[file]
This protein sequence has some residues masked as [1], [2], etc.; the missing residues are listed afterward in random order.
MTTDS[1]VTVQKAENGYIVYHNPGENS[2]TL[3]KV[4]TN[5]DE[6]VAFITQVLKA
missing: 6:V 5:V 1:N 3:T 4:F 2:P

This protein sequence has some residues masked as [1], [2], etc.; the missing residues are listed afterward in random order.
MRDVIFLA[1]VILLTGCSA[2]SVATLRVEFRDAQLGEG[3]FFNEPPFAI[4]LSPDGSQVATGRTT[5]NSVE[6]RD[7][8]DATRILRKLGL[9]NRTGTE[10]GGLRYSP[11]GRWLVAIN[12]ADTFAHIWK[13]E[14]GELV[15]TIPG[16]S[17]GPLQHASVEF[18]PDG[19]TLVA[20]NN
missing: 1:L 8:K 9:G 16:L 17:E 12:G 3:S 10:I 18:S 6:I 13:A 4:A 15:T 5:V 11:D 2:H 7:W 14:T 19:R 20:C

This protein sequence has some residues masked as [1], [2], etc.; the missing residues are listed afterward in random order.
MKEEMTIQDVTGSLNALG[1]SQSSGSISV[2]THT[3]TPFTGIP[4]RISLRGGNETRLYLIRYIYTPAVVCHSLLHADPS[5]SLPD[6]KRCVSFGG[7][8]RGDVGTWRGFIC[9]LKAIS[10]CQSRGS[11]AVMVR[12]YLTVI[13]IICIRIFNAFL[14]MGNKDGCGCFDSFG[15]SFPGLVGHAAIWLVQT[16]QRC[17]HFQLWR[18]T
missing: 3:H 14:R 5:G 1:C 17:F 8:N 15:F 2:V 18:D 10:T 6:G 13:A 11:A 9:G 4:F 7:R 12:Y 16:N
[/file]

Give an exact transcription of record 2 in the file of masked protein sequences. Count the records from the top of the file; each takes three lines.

This protein sequence has some residues masked as [1], [2], etc.; the missing residues are listed afterward in random order.
MRDVIFLA[1]VILLTGCSA[2]SVATLRVEFRDAQLGEG[3]FFNEPPFAI[4]LSPDGSQVATGRTT[5]NSVE[6]RD[7][8]DATRILRKLGL[9]NRTGTE[10]GGLRYSP[11]GRWLVAIN[12]ADTFAHIWK[13]E[14]GELV[15]TIPG[16]S[17]GPLQHASVEF[18]PDG[19]TLVA[20]NN
missing: 1:L 8:K 9:G 16:L 17:E 12:G 3:S 10:I 18:S 6:I 13:A 4:A 15:T 5:V 11:D 2:H 7:W 14:T 19:R 20:C